[an error occurred while processing this directive]
BBC News
watch One-Minute World News
Last Updated: Sunday, 12 December, 2004, 11:17 GMT
Project revitalises old mines
An example of mine buildings - picture courtesy of Welsh Mines Preservation Trust
Some of the mines are still visible
A remote area of mid Wales which is home to around 100 former lead and silver mines has been awarded a 450,000 grant.

The 'Spirit of the Miners' project aims to breathe life into the uplands of Ceredigion, once dominated by mining.

Five full-time jobs will be created to administrate and implement the scheme.

Officials hope the legacy of the industry will be used to encourage tourists to the region.

Centuries ago hundreds flocked to a region, which stretches from Tregaron to the Dyfi Valley, to find work. Even miners from Cornwall and Italy moved to Wales.

We will be asking the communities what the money should be spent on
Peter Austin, Ceredigion County Council

The community regeneration project, which will be run by Ceredigion County Council, has received 149,000 European Objective One money, 200,000 from the Welsh Assembly Government, 15,000 from the Countryside Council for Wales, and other investment totalling 100,000.

The money will be available to community groups, organisations and businesses for projects which link to the mining heritage.

The county council's tourism development officer, Peter Austin, said: "Some of the mines go back to the Bronze Age while more of the recent ones stretch back decades.

"The money will be allocated to groups but currently there are only plans and ideas.

"Things are very much in the early stages of development and much needs assessing before we press ahead.

An example of a mine shaft - picture courtesy of Welsh Mines Preservation Trust
Many of the mines have been knocked down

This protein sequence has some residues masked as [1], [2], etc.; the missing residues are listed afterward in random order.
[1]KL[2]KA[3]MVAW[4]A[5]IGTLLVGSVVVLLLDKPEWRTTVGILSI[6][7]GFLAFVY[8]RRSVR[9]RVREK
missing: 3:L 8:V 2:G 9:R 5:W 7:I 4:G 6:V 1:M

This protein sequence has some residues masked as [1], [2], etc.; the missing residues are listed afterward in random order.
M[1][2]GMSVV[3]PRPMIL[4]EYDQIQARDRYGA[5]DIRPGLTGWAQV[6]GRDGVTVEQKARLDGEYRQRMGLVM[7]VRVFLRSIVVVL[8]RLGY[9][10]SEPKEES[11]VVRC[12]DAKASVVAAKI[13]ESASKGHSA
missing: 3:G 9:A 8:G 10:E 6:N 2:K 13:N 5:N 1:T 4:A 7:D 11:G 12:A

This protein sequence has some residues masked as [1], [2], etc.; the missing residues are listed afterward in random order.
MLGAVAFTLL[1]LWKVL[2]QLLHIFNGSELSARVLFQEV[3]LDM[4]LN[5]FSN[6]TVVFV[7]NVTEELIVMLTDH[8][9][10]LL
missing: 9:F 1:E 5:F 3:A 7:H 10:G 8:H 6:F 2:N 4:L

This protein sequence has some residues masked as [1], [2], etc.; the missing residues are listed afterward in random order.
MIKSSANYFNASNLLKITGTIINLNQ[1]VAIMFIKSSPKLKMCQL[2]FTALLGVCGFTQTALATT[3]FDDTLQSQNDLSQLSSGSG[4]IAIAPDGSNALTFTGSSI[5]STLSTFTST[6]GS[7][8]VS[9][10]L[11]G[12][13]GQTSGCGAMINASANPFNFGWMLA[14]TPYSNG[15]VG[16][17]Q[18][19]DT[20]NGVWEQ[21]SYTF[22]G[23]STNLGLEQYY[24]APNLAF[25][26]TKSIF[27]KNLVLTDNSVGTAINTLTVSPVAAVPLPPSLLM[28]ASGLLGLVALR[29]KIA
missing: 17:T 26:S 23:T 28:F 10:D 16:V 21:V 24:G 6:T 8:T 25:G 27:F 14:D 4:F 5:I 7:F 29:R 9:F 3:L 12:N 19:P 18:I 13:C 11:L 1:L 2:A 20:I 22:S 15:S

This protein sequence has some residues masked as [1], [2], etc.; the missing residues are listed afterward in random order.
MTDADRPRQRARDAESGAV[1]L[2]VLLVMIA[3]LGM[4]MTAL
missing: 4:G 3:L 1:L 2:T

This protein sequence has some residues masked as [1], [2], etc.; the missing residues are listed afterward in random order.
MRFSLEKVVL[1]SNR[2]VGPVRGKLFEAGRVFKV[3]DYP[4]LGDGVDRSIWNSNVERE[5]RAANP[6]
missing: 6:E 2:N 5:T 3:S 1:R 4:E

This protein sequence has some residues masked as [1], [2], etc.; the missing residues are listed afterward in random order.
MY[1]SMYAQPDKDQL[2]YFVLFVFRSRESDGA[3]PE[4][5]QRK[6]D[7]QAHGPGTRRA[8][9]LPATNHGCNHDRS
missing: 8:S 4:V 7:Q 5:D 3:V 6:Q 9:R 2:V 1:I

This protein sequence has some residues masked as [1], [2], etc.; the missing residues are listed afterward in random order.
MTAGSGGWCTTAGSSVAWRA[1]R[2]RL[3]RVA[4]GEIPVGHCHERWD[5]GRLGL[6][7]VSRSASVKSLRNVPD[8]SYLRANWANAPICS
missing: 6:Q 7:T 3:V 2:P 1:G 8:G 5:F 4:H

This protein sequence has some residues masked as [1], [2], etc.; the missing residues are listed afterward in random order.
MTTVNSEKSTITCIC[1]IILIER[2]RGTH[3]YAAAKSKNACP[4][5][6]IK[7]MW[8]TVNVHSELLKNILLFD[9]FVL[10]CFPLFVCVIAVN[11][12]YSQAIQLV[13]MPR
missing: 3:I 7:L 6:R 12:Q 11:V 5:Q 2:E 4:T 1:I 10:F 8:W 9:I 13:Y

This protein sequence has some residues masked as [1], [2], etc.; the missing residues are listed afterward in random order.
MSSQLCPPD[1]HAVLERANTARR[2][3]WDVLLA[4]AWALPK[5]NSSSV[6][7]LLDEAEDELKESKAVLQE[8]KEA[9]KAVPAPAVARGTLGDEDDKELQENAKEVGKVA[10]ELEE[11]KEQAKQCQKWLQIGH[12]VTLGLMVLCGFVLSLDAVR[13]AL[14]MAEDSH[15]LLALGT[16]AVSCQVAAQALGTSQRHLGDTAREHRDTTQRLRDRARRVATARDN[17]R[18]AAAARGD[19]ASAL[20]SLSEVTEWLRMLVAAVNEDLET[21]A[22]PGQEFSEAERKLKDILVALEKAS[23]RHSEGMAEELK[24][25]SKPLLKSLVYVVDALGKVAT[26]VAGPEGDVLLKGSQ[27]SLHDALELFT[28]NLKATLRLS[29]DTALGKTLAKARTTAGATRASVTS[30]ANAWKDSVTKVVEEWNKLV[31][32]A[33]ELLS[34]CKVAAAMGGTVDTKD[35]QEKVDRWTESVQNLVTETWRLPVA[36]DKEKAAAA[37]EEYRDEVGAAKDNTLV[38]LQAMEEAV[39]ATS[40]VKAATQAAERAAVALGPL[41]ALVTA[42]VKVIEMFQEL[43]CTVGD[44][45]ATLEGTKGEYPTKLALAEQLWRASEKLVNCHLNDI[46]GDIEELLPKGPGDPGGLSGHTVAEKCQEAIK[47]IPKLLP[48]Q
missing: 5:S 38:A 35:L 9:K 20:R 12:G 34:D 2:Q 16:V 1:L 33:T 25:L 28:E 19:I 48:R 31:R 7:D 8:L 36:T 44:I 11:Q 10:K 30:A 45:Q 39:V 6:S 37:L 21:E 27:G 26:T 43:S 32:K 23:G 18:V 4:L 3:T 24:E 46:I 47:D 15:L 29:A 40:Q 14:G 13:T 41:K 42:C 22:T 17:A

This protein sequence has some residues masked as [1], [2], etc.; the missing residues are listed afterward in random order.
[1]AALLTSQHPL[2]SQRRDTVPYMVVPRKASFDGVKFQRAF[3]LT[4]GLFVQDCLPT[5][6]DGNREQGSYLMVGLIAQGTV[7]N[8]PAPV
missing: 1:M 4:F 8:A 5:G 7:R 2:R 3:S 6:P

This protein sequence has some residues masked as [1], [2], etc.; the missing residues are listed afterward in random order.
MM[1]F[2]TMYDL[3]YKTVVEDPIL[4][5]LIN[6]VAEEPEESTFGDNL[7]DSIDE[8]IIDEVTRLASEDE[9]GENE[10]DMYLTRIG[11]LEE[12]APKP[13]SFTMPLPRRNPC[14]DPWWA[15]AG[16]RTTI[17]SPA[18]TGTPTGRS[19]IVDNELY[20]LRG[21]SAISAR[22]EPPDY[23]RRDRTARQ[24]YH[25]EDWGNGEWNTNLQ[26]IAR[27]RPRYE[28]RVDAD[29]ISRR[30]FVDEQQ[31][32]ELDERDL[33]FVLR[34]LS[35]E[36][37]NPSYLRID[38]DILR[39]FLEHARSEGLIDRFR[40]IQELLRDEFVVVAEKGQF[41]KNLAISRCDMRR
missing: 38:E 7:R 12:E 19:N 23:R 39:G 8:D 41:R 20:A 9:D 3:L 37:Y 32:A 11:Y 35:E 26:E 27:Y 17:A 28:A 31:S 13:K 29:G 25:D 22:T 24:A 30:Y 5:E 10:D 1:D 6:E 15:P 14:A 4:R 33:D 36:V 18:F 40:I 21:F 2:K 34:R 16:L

"Some of the ideas include a sculpture and a community walk linking the mines.

"We will be asking the communities what the money should be spent on."

When the mining industry collapsed in the region many of the miners emigrated to South Africa, south Wales and Australia to work, said Mr Austin.

County councillor Ray Quant said: "The national economic strategy acknowledges the importance of the development of rural cultures and communities by use of heritage as a commodity.

"The remains of the built heritage in the uplands of Ceredigion are of significant, historical and educational importance. I am excited for the area."

Many mines in the upland area have become homes to colonies of bats, while many others are now sites of special scientific interest and have historic monument status.

To gather more information about the industry in upland Ceredigion, Mr Austin is appealing to people who had relatives who worked the mines to contact him on 01545 572067.


SEE ALSO:


RELATED INTERNET LINKS:
The BBC is not responsible for the content of external internet sites


PRODUCTS AND SERVICES

News Front Page | Africa | Americas | Asia-Pacific | Europe | Middle East | South Asia
UK | Business | Entertainment | Science/Nature | Technology | Health
Have Your Say | In Pictures | Week at a Glance | Country Profiles | In Depth | Programmes
Americas Africa Europe Middle East South Asia Asia Pacific